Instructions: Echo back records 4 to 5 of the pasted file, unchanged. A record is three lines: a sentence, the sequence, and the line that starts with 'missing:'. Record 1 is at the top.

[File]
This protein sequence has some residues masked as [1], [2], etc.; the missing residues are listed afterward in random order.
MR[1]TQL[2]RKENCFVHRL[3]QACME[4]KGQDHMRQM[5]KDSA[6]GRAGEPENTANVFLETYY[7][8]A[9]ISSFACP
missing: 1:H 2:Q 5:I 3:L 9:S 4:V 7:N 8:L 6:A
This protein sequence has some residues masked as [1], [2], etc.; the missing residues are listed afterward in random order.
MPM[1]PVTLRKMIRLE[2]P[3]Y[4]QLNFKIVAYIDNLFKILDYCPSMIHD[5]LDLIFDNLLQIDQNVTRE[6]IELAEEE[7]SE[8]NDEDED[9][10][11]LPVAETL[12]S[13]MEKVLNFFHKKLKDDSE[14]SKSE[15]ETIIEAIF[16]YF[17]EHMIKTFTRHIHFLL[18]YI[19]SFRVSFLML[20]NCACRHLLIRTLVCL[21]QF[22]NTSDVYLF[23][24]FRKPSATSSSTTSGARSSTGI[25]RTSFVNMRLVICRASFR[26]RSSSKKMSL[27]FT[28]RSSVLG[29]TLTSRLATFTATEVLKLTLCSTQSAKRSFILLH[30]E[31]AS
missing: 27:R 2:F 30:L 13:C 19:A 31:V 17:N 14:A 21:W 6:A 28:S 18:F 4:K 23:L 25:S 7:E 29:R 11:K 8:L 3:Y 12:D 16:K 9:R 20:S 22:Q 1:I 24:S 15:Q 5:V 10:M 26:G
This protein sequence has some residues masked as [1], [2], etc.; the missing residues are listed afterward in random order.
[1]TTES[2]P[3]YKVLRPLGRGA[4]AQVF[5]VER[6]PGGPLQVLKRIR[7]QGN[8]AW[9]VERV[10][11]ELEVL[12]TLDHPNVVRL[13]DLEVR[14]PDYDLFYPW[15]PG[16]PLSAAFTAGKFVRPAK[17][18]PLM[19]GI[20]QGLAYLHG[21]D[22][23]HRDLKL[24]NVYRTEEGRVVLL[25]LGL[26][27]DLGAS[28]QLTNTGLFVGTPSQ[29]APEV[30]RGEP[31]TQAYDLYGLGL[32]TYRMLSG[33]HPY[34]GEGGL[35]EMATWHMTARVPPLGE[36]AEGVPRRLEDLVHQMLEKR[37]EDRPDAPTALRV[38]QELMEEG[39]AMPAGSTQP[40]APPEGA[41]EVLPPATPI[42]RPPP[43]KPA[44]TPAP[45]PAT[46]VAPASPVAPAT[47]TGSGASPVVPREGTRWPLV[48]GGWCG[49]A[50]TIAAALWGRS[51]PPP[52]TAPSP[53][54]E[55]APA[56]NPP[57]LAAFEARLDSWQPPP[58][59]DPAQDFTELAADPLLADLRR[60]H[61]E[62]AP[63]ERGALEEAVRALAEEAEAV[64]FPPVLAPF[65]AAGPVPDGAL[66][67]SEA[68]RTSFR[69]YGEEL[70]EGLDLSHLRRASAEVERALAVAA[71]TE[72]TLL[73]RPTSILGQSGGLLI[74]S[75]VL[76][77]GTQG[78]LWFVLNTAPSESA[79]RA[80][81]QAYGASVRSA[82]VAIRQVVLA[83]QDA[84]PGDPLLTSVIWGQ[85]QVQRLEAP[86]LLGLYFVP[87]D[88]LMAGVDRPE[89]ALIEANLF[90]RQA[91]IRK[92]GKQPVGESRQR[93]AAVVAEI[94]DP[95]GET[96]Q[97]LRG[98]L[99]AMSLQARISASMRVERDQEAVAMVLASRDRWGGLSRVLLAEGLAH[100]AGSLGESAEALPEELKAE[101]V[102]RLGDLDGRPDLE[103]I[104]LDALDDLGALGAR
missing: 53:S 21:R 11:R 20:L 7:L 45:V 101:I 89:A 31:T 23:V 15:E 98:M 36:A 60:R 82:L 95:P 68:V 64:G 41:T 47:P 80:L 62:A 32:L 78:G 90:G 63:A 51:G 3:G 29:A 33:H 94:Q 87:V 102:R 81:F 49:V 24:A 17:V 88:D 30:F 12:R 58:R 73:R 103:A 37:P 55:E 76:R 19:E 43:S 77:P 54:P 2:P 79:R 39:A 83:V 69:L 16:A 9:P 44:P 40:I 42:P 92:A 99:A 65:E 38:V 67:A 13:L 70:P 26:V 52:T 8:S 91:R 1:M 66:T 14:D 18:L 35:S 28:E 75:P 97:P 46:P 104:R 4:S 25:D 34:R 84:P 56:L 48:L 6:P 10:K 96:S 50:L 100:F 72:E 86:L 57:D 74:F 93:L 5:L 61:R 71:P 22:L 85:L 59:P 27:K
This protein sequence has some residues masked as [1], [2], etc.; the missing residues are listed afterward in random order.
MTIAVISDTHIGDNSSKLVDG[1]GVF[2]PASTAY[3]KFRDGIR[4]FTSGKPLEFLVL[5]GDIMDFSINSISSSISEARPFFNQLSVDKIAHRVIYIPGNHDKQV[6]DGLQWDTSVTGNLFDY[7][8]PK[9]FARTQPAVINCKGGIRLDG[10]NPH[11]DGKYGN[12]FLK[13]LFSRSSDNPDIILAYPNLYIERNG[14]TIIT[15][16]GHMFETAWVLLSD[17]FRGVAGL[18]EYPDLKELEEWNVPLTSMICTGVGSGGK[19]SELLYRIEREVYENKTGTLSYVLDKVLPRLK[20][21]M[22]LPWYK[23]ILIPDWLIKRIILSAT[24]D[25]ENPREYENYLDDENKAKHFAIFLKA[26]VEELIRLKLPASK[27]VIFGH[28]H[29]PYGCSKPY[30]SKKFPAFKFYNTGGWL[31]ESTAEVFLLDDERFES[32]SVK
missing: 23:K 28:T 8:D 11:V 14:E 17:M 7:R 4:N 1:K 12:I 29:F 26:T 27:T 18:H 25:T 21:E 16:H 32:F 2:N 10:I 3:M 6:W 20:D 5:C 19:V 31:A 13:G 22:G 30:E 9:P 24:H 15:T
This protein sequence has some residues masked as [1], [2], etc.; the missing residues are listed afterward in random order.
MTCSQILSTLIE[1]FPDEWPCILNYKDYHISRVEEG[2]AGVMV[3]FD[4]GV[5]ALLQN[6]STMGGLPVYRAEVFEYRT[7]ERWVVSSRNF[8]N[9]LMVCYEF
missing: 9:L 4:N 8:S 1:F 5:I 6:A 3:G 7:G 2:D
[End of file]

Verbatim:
This protein sequence has some residues masked as [1], [2], etc.; the missing residues are listed afterward in random order.
MTIAVISDTHIGDNSSKLVDG[1]GVF[2]PASTAY[3]KFRDGIR[4]FTSGKPLEFLVL[5]GDIMDFSINSISSSISEARPFFNQLSVDKIAHRVIYIPGNHDKQV[6]DGLQWDTSVTGNLFDY[7][8]PK[9]FARTQPAVINCKGGIRLDG[10]NPH[11]DGKYGN[12]FLK[13]LFSRSSDNPDIILAYPNLYIERNG[14]TIIT[15][16]GHMFETAWVLLSD[17]FRGVAGL[18]EYPDLKELEEWNVPLTSMICTGVGSGGK[19]SELLYRIEREVYENKTGTLSYVLDKVLPRLK[20][21]M[22]LPWYK[23]ILIPDWLIKRIILSAT[24]D[25]ENPREYENYLDDENKAKHFAIFLKA[26]VEELIRLKLPASK[27]VIFGH[28]H[29]PYGCSKPY[30]SKKFPAFKFYNTGGWL[31]ESTAEVFLLDDERFES[32]SVK
missing: 23:K 28:T 8:D 11:V 14:E 17:M 7:R 4:N 1:K 12:I 29:F 26:T 27:T 18:H 25:T 21:E 16:H 32:F 2:N 10:I 3:M 6:W 20:D 5:C 19:V 31:A 13:G 22:G 30:E 9:P 24:H 15:T
This protein sequence has some residues masked as [1], [2], etc.; the missing residues are listed afterward in random order.
MTCSQILSTLIE[1]FPDEWPCILNYKDYHISRVEEG[2]AGVMV[3]FD[4]GV[5]ALLQN[6]STMGGLPVYRAEVFEYRT[7]ERWVVSSRNF[8]N[9]LMVCYEF
missing: 9:L 4:N 8:S 1:F 5:I 6:A 3:G 7:G 2:D